Friday, March 18, 2005

A Day in Loreto ...
The Life of a Turkey Vulture ...

by Rosalie Woods, Star Reporter ...

There is nothing much at Puerto Escondido so we car pooled to Loreto, a quiet little town on the Sea of Cortez. It has a nice malecon (promenade) but mostly vacant enterprises like maybe a hurricane demolished it and it hasn't been brought back up yet. Also it was slated for massive development, infrastructures put in, etc. but investors bailed out in droves after 9/11, with drastic lowered expections for tourist expansion in the wake of stricter security precautions.

We were able to observe an intimate moment in the life and death of a Loreto resident when we were visiting the Catholic Church.

A single police car escorted a modest pickup truck bearing a silver coffin and numerous bouquets.

Behind the two vehicles, the modestly dressed men in their work shirts and jeans, the women in dark skirts and dresses, followed on foot. The Mass lasted quite some time before the people followed the casket out of the church. The policia reappeared and led the group of mourning walkers to the cemetery. The tableau was solemn and a simple demonstration of respect.

Back at Puerto Escondido at dusk, the Turkey Vultures circled and soared in their evening kettle gathering. It seems they roost collectively in the palm trees surrounding the park swimming pool. Their bones are extremely hollow for their size and they are much better at soaring rather than flying. When they arrive at the palms to sleep, it cannot be described as a landing. What they do is arrive. It is a dead stick, crash landing into the palms and whoever else got there first. It goes on for some time until all of the birds are settled in for the night.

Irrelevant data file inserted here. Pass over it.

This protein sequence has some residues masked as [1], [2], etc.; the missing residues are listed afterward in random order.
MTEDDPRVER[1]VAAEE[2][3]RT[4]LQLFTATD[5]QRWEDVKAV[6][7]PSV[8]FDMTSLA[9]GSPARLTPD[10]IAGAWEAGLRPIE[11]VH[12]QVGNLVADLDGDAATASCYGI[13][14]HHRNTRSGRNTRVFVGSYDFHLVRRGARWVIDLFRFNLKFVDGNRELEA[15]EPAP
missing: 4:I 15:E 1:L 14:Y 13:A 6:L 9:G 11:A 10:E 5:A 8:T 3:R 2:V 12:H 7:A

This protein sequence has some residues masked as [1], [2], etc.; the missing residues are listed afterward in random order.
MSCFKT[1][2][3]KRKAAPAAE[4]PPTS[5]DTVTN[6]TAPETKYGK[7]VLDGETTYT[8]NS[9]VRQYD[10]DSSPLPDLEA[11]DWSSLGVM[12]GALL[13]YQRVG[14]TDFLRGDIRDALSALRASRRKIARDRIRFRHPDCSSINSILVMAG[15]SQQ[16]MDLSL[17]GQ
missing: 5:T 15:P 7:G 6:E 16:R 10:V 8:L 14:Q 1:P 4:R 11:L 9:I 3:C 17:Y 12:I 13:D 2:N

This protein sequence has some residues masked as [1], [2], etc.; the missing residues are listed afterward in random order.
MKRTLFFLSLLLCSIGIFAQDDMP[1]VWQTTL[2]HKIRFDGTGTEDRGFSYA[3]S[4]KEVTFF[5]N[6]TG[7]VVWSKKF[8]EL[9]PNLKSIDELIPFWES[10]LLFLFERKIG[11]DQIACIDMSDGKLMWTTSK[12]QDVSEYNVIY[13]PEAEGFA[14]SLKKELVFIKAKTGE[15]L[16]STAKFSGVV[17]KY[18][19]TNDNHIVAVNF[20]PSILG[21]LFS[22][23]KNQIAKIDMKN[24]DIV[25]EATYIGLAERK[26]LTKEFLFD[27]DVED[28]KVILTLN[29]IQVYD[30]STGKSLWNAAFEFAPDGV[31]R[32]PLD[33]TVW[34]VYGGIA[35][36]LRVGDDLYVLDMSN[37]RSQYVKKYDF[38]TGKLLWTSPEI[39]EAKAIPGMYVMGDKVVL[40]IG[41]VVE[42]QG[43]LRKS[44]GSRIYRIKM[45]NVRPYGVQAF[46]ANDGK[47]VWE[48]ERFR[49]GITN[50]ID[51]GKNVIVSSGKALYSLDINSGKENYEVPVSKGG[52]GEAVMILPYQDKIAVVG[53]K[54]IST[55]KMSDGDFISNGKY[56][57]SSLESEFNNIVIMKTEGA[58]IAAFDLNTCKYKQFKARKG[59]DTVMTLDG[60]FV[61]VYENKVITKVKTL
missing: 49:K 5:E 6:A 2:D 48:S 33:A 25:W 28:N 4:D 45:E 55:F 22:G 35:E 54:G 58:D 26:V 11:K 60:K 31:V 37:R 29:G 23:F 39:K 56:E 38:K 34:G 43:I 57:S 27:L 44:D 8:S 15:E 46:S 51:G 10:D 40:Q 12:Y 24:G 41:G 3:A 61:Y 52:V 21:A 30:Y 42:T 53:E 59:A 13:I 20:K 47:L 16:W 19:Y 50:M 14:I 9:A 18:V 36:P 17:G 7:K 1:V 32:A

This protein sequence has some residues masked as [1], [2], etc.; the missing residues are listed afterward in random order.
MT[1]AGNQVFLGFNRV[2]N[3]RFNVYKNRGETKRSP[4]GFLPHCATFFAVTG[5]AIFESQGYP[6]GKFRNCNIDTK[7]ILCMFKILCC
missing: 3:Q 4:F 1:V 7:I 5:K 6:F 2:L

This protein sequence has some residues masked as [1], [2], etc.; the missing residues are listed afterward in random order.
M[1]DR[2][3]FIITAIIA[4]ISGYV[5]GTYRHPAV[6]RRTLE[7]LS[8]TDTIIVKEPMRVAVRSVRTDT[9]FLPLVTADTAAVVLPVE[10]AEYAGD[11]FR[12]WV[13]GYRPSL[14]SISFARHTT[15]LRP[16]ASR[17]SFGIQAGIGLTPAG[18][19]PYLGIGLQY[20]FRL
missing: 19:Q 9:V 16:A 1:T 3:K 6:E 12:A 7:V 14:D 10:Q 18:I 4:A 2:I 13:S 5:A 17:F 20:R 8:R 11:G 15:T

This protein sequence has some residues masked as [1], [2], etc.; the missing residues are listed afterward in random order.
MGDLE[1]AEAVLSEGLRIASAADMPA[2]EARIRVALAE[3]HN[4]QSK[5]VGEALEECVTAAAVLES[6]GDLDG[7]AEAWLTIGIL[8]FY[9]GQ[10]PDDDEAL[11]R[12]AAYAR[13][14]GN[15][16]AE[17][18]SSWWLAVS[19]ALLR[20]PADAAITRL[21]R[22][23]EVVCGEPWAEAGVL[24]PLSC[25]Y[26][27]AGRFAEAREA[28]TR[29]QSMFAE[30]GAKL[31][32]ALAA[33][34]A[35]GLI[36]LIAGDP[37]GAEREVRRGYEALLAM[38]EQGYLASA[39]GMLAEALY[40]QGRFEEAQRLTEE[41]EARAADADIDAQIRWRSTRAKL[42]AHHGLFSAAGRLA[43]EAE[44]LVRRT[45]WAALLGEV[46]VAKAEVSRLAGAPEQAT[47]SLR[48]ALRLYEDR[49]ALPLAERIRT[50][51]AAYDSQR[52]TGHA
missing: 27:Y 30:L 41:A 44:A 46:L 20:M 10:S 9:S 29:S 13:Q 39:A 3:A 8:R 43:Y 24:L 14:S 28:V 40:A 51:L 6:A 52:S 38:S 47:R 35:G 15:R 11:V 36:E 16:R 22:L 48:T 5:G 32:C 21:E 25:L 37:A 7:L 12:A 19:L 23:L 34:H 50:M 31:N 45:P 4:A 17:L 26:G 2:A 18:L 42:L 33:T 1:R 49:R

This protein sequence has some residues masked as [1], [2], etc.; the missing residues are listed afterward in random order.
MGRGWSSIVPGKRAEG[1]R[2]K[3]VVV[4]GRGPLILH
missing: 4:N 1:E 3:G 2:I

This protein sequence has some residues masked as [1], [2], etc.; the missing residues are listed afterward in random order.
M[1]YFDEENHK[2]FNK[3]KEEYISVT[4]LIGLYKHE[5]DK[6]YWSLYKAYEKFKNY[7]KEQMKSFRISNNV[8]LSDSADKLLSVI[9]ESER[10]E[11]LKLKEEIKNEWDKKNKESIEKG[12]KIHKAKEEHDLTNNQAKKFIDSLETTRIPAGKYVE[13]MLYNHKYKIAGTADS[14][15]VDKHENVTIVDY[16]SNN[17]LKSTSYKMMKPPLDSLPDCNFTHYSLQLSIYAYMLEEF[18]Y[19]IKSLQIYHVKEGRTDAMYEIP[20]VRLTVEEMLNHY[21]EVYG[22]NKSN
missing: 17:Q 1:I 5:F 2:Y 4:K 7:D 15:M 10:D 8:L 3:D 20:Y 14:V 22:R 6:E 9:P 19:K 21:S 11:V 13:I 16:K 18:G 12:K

The next morning is almost as amusing. They manage to travel to the Cardon Cactus where they perch with wings outstretched like they are airing out their armpits. They can't really soar until their damp wings have thoroughly dried out in the sun

From the bedroom window of our rig, we could see cardinals, orioles, wrens, doves, finches, and flickers as they chattered away in the bougainvillea.

Now onward for three days of camping on the beach.

Reminder: Click here to follow us in Baja. Scroll down and click on the map. Find #865, Joline

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